A federal prosecutor who helped convict former Prince George’s County Executive Jack B. Johnson (D) in a far-reaching corruption case is among three lawyers in the Maryland U.S. Attorney’s office who have won promotions.
Also promoted were Kathleen O. Gavin to chief of the corruption section, and Thomas F. Corcoran to deputy chief of the civil division.
“Maryland is fortunate to have a deep bench of talented Assistant U.S. Attorneys whose work is worthy of public confidence,” said Rosenstein in a written statement.
“These new supervisors will help us maintain the office’s reputation for excellence and integrity while we seek to promote the rule of law, deter crime and protect government property.”
Raman, a graduate of Harvard and Harvard Law School, worked in private practice for three years before joining the U.S. Attorney’s Office in 2008. In addition to his work on the Prince George’s cases, he has argued several cases in the U.S. Court of Appeals.
Gavin spent five years as a private law firm associate before joining the U.S. Attorney’s Office in 1991. She handled the prosecution of Prince George’s State Sen. Ulysses Currie (D), which resulted in Currie’s acquittal on corruption charges.
She recently prosecuted the Operation Towhook wiretap case that resulted in federal extortion convictions of 17 defendants, including 15 Baltimore City police officers.
Among other significant cases Gavin handled was the successful prosecution of Maryland State. Sen. Thomas Bromwell (D-Baltimore) on corruption charges. He was accused of using his official position and influence in exchange for payments and other benefits.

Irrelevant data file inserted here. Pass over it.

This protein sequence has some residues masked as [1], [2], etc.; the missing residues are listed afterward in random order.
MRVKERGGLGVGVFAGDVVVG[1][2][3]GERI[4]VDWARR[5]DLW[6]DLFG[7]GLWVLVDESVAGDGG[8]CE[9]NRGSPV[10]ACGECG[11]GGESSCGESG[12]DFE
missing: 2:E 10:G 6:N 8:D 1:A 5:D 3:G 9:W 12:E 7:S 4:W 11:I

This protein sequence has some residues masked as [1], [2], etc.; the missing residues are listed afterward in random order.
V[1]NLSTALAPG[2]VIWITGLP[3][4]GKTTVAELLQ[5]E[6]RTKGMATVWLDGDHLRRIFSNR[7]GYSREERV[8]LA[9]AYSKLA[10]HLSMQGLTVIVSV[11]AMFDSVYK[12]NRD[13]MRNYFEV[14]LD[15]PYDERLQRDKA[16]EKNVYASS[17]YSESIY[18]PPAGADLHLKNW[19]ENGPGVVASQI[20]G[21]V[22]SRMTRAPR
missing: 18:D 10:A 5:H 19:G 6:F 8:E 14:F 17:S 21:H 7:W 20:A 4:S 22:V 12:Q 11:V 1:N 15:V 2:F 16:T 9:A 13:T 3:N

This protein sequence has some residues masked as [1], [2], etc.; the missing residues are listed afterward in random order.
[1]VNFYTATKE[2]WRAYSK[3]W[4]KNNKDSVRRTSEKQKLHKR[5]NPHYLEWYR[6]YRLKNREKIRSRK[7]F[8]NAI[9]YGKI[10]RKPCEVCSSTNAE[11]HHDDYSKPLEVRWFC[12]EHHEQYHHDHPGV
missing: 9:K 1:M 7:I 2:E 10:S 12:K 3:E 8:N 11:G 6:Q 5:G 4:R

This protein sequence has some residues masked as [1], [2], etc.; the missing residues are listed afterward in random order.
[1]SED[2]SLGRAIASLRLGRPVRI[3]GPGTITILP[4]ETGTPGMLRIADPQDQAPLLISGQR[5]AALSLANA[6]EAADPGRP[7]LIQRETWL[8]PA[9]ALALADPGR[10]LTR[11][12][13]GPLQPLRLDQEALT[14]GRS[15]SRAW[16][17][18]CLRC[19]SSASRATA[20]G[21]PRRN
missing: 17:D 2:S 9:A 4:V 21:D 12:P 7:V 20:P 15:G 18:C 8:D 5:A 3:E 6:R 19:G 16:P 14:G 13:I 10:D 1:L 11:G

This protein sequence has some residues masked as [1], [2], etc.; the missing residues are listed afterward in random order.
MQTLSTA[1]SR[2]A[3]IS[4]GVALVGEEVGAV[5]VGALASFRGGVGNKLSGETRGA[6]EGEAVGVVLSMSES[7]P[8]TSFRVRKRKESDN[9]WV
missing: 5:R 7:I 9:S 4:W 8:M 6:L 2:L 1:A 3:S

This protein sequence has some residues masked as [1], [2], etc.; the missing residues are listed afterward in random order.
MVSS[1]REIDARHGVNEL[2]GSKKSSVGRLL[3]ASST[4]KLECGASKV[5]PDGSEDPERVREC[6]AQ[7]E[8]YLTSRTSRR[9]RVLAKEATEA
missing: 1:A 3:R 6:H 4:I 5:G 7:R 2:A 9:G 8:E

She is a graduate of the University of Virginia and the University of Maryland law school.
Corcoran, a graduate of Cornell and Tulane law school, spent eight years in private practice litigating commercial cases before he joined the U.S. Attorney’s Office in 2002. Corcoran’s recent cases include settlements with Boehringer Ingelheim Pharmaceuticals ($95 million); Novo Nordisk ($25 million) ; Dava Pharmaceuticals ($11 million); St. Joseph’s Medical Center ($4.9 million); and Advanced Bionutrition ($1 million), Rosenstein’s statement said.
Corcoran also resolved cases with Chesapeake Youth Center; Advanced Centers for Orthopaedic Surgery; Sleep Solutions; and Woodhaven Pharmacy. In 2011, he assisted in the criminal prosecution of Dr. John McLean, who was sentenced to eight years in prison for implanting unneeded cardiac stents.